- Financial projections for the business to be franchised. There has to also be an explanation of how the figures were calculated.
- A list of existing franchisees, their contact details and information on terminations (if any took place over the past three years).
- An auditor’s certificate stating that the franchisor company is a going concern. And that it’s financially sound and likely to be able to meet its financial obligations.
In terms of the FASA Code of Ethics and Business Practices, this information must be updated at least annually. This is especially important if there are changes that happen in the franchisor company.
3. Franchise agreement
A franchise agreement outlines the terms and conditions the franchisee and franchisor must adhere to. Before you enter into any binding commitment, you should get professional assistance.That said, here’s an overview of what’s involved when it comes to a franchise agreement, a franchise agreement has to be substantial–A franchise agreement has to deal with:
- Intellectual and commercial property issues
- Operational details
- Financial arrangements
- The initial and ongoing rights and obligations of franchisor and franchisee respectively
It also needs to set out what will happen once the arrangement ends.
The important point is the agreement has to be written in a language ordinary human beings without legal background can understand. Legal jargon has no place in a franchise agreement!
A franchise agreement must be balanced – Franchise agreements must reflect a balanced approach. This means they must take the interests of the franchisor and the franchisee into account.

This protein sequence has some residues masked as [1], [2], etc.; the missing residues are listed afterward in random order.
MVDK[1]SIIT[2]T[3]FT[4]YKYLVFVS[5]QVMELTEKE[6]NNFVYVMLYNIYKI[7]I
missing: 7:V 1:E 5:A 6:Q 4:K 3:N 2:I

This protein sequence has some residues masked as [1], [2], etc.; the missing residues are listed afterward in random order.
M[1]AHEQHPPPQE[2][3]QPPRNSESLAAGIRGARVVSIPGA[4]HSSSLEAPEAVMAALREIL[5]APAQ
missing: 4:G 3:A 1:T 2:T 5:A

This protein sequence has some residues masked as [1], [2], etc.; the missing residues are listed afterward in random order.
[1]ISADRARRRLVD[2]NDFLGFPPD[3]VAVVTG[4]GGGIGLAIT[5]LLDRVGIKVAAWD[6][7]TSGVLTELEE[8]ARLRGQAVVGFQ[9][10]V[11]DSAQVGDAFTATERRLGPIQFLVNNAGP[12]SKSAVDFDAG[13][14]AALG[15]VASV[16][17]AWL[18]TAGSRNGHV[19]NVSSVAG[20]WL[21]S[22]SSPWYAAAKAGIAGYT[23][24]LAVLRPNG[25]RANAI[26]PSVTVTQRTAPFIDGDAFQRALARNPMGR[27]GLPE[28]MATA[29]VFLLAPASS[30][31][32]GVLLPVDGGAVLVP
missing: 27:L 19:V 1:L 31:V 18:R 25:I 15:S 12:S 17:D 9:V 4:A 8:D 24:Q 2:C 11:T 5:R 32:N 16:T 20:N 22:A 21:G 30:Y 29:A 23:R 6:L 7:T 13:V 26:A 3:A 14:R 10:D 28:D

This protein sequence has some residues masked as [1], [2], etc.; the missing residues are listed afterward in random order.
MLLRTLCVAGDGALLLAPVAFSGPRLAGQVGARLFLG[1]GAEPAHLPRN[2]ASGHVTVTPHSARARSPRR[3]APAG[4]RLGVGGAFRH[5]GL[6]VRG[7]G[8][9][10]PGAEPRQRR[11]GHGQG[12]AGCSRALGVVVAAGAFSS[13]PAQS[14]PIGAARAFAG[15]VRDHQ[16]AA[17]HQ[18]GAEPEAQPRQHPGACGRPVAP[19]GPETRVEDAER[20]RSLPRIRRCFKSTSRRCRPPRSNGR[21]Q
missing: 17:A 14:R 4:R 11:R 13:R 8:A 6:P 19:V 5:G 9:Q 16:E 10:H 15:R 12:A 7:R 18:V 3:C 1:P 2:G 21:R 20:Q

The terms must be clear in the franchise agreement – If, for example, the franchise agreement is for a period of 10 years, this must be clear. If there will be an option to renew, this has to be spelled out as well. If terms aren’t clear, there will be misunderstandings later on. And that’s the last thing you want as the franchisee or franchisor.
4. Operations manual
The operations manual is often described as the bible of a franchise as it contains everything on how the franchise operates.
A good operations manual aims to address all eventualities. This includes:
- Corporate identity issues
- Operating instructions
- Maintenance guidelines for production equipment that’s used in the business
- Guidelines for dealing with staff
In short, the operations manual must provide answers to all questions a franchisee might have. This helps ensure a franchisee doesn’t call head office at every turn.
5. Lease agreement over premises
If a franchise operates from commercial premises, these will usually be rented. It’s common for the franchisor to help with site selection and lease negotiations. But in the end, the lease agreement will usually be between the owner of the premises and the franchisee.
In some cases, franchisors insist there be a clause saying they can take over the lease if the franchise agreement ends.
Other options are that the franchisor takes out the head lease and sublets the premises to the franchisee. Or the franchisor may be the owner of the premises and let it to the franchisee.
The important point is you must know what you commit yourself to. Our recommendation is that before you sign the lease, you have it examined by a competent attorney.
6. Funding agreements
Franchisees who need funding have to enter into one or more funding agreements. In most cases funding agreements are with banks. But in some cases, you may have to source private funding. For example, getting a friend to invest.
Whatever you do, make sure everything you agree on is in writing. It’s advisable to get a lawyer to draft the agreement. In addition, read the agreement to make sure you understand the fine print and ask for clarity.